Big scary monsters are in the news this week. First it was the dinosaurs of Jurassic Park, growling down at us from the cinema screen.
And then came another giant today – Amazon, hunting for new purchases like a T-Rex with an empty stomach.
Amazon’s eyes lit upon the Premier League and now a deal has been done.
Twice a year, the company will stream 10 league games on the same day – starting with Boxing Day 2019.
So while it can now say that it’s showing 20 matches per season, you’ll need to have a few screens to watch them all live, even if they are spread out during an afternoon, and into the evening.
This idea of screening all the matches from a single day is taken straight from the playbook of American sport, so perhaps no surprise that an American company has bought the rights.
And, compared to the prices paid for the more familiar broadcasting deals, they probably haven’t paid that much.
Amazon has declined to release a figure, but BT says that it paid £90m for a similar three-year package.
It would be surprising if Amazon paid a significantly different amount.
So what does this all mean?
For one thing, it’s worth noting that these two new packages didn’t sell when they were first offered, because nobody came up with a strong enough bid.
So they haven’t exactly flown off the shelves.
Amazon, you suspect, struck because they sensed a bargain.
:: Amazon is new player in live Premier League TV rights deal
For another, there’s one good reason that Amazon have bought these rights – and it’s nothing to do with the love of football.
Image: Amazon’s 20 Premier League games will be available to Prime customers only
The company puts great store by encouraging more and more people to sign up for its Prime package, which involves paying an annual fee in exchange for next-day delivery on purchases, as well as television and film content.
And these matches will only be available to people with a Prime account.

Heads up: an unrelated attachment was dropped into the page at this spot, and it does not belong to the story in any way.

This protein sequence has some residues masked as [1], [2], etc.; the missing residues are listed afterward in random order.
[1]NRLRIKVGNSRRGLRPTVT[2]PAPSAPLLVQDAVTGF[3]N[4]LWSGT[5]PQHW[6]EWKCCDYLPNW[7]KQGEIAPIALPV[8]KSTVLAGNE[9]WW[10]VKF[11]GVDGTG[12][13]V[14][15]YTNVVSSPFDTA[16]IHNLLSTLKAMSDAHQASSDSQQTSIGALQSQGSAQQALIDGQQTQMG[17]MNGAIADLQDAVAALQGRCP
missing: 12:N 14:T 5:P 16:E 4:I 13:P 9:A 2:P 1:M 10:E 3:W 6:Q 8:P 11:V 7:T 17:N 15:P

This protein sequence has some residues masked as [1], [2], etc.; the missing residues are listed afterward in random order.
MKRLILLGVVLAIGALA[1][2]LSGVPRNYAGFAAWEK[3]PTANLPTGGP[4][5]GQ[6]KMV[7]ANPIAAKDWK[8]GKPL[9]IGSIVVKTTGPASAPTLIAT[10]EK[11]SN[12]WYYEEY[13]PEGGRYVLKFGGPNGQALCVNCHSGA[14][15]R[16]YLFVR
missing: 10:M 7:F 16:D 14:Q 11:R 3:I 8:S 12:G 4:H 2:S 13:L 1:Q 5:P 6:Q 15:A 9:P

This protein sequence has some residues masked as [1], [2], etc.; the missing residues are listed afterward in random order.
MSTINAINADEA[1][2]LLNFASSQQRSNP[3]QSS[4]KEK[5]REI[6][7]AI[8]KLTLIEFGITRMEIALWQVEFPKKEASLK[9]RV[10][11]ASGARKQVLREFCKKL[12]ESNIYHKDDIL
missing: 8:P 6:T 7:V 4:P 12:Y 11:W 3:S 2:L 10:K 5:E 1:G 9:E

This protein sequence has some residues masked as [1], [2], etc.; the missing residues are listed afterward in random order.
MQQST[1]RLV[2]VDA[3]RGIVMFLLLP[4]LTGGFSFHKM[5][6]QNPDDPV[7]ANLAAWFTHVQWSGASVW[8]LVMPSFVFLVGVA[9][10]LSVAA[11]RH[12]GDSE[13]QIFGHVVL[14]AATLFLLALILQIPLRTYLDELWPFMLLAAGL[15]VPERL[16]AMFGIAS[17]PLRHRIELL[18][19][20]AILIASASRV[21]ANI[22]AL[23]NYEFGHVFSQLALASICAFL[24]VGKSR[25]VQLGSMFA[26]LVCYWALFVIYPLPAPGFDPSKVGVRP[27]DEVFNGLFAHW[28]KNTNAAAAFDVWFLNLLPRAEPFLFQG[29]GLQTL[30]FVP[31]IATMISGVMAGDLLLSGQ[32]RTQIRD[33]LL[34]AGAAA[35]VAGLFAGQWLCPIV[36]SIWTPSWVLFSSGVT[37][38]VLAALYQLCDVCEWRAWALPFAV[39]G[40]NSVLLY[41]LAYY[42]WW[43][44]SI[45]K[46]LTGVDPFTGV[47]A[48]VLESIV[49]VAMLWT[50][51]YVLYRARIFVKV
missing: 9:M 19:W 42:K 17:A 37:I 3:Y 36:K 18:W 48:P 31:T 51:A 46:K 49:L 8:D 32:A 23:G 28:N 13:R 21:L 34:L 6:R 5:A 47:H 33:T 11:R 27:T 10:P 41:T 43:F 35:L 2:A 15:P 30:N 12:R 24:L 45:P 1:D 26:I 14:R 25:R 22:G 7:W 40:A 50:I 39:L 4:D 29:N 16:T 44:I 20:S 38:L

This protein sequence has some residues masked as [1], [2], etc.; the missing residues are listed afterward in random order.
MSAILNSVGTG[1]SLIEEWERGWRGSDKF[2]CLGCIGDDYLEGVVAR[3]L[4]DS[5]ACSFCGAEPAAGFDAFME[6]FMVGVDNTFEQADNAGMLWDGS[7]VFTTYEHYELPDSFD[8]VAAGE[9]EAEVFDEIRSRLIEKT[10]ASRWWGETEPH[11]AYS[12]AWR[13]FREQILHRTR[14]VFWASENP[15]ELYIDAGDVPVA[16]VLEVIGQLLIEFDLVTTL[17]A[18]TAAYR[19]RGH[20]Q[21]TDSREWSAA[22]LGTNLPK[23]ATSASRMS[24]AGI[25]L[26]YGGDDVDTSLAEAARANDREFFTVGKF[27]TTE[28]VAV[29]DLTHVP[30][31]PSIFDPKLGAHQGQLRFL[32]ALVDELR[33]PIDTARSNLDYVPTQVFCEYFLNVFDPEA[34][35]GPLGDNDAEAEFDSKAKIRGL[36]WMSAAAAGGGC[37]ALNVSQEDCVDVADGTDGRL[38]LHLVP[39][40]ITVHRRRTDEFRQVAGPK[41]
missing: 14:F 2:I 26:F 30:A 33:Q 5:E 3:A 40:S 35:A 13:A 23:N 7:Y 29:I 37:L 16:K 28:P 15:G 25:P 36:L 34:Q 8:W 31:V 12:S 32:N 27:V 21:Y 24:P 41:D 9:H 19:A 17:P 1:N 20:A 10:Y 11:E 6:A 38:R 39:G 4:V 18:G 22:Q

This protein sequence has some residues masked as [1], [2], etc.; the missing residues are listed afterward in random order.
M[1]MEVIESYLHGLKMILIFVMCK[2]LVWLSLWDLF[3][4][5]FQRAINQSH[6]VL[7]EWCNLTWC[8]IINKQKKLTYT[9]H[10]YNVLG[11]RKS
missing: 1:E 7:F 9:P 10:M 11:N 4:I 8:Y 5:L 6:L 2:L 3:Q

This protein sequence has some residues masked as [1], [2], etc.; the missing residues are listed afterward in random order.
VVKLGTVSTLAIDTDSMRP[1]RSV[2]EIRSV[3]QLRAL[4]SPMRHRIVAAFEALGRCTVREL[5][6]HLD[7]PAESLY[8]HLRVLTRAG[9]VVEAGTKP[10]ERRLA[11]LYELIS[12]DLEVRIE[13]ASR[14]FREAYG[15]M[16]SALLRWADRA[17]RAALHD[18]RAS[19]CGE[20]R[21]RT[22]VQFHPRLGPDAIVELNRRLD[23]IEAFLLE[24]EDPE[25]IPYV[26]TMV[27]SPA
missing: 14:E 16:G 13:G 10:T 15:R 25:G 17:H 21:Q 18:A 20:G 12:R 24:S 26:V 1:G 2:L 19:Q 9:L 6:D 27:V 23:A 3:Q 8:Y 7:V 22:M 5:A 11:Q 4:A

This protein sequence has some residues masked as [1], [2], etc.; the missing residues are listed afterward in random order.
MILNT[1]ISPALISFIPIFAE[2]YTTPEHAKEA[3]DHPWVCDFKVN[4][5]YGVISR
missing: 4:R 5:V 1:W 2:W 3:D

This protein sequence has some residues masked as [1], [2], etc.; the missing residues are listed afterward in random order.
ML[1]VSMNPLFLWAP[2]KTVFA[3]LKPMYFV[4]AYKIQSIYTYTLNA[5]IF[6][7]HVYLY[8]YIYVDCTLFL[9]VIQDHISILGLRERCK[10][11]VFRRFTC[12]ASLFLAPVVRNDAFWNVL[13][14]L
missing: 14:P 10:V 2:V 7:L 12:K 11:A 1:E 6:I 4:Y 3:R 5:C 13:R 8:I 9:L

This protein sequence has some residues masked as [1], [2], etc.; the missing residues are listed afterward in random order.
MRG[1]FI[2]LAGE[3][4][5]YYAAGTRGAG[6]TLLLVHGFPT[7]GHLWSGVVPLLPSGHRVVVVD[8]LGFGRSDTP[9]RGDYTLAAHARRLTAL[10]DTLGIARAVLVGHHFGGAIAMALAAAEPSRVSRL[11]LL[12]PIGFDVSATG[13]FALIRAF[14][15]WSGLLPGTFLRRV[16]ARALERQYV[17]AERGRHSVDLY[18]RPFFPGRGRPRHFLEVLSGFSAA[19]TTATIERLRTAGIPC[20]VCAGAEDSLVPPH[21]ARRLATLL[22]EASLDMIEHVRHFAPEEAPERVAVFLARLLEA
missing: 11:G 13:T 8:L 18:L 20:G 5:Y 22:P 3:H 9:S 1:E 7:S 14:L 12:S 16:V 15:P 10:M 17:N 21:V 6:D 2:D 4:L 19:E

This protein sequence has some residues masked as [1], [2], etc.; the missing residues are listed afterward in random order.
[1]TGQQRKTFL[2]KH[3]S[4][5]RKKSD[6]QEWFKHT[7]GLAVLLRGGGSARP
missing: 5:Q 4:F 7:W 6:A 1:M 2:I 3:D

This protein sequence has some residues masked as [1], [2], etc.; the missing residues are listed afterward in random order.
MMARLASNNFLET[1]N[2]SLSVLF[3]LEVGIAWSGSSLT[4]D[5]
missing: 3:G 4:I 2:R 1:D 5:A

It was the same logic that led Amazon to sign up the Top Gear team – an eye-catching deal, that can be marketed heavily and bring in new subscribers.
Expect a big campaign to persuade you to spend most of Boxing Day watching football with the family, which may delight some and horrify others.
Amazon gets to put its toe in the water, which has led plenty to speculate that, next time round, the company will return with plans to buy a huge chunk of rights. Right now, I doubt that.
The billions of pounds that it would take to buy the British television rights simply wouldn’t return an investment for them, Google, Apple, or any other global tech player.
What might attract them more are the international rights.
That’s also the area with the greatest scope for growth and, by coincidence, today was also the day when the Premier League announced it was changing the way that the revenue would be divided up from its global deals.
More will now go the big six clubs, who have successfully argued that they provide the panache and stardust that attracts viewers, from Thailand to Tajikistan.
That’s a decision with the potential to shake top-flight football even more profoundly than the arrival of Amazon.
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It may not be long before international revenue is greater than domestic income, and our big clubs will take a greater slice of that improved largesse. The rich will get richer – the gap may well widen between the top six and the rest.
The Premier League will have to be careful that the world’s most watched league does not risk becoming too predictable.